The ability to listen well is harder than it seems. You may recall this old party game: A girl whispers to the boy next to her a sentence such as “Three cows crossed the road to drink from the stream.” The boy then whispers the sentence to another boy sitting next to him, and on the message goes in a circle. By the time the sentence gets back to the person who started it, it’s transformed into “Trees grow crusty toadstools to think about steam.”
Communication between husband and wife can become equally muddled unless we follow the scriptural wisdom offered in James 1:19: Be quick to listen, slow to speak, and slow to become angry. Author‐counselors Chuck and Barb Snyder recommend a “quick listening” technique based on this verse. Following a disagreement, a husband and wife sit down together and fully explain their feelings about the issue. The catch is that the other spouse can’t interrupt. Partners may try this and still disagree, but by giving their opinion and listening to their mate’s, they’ll increase their chances of understanding each other… and of staying best friends.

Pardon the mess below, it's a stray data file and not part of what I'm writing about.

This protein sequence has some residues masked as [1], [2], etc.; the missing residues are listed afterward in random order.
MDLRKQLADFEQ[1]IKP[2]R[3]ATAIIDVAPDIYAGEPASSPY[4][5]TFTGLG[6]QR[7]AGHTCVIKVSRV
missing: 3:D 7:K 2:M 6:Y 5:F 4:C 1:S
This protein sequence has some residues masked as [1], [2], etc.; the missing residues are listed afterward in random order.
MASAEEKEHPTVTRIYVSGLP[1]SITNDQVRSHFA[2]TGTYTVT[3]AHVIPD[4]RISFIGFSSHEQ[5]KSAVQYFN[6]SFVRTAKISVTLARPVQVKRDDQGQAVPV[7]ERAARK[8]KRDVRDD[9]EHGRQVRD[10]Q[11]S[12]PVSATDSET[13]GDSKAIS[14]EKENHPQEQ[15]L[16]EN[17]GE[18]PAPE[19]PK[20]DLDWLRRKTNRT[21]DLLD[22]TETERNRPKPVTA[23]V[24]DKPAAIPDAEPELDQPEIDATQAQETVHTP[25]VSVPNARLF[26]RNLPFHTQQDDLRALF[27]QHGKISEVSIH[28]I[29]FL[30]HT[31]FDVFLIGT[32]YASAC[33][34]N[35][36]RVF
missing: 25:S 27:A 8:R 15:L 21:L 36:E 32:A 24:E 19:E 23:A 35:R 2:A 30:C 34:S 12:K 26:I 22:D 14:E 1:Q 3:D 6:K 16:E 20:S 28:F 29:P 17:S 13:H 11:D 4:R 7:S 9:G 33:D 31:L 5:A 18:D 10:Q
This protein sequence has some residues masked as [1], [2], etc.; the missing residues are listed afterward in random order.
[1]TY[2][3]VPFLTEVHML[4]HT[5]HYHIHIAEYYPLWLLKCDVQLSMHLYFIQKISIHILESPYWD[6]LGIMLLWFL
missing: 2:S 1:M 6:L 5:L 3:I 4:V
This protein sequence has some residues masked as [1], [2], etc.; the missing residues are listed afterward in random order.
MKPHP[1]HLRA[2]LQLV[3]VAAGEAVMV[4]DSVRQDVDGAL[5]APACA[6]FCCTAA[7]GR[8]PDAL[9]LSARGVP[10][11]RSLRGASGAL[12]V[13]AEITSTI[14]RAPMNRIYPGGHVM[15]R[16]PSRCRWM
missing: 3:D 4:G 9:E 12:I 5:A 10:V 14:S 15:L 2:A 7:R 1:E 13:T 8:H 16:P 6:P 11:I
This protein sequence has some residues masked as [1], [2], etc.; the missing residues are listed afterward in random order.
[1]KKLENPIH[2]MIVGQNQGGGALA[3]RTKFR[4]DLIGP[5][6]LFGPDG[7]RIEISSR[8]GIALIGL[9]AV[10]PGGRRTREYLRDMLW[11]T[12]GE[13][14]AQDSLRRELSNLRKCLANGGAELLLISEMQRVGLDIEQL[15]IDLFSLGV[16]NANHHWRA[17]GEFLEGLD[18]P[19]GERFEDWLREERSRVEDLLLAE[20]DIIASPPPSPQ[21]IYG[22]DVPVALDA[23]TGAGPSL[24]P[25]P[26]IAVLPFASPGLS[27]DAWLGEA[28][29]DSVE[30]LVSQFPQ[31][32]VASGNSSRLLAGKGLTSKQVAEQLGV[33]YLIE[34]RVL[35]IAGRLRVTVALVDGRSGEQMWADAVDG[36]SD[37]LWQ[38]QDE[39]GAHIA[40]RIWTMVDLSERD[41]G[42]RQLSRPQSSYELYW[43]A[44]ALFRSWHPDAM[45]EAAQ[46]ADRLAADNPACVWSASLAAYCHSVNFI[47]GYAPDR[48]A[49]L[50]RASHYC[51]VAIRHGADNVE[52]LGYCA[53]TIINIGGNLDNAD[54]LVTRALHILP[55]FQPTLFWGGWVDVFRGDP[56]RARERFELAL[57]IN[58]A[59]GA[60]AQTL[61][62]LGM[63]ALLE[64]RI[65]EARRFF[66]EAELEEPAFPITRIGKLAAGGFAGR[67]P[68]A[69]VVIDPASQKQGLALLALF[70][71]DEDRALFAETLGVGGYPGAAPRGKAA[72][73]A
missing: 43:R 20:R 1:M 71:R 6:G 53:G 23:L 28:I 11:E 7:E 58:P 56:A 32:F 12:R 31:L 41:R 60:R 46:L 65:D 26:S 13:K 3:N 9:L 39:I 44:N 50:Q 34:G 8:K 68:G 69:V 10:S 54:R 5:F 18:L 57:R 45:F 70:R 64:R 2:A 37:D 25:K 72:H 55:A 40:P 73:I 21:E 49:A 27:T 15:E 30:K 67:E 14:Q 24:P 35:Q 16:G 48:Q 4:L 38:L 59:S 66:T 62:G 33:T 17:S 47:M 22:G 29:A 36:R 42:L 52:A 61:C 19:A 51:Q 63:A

Just between us…
- Do you sometimes feel that you tell me one thing and I hear something else?
- Do either of us tend to interrupt before the other can fully express himself or herself?
- If we tried “quick listening” after all our disagreements, how might it change our marriage?
From Night Light For Couples, by Dr. James & Shirley Dobson
Copyright © 2000 by James Dobson, Inc. All rights reserved.
“Quick Listening,” in Incompatibility: Still Grounds for a Great Marriage by Chuck and Barb Snyder (Sisters, Ore.: Multnomah Publishers, Inc. 1999).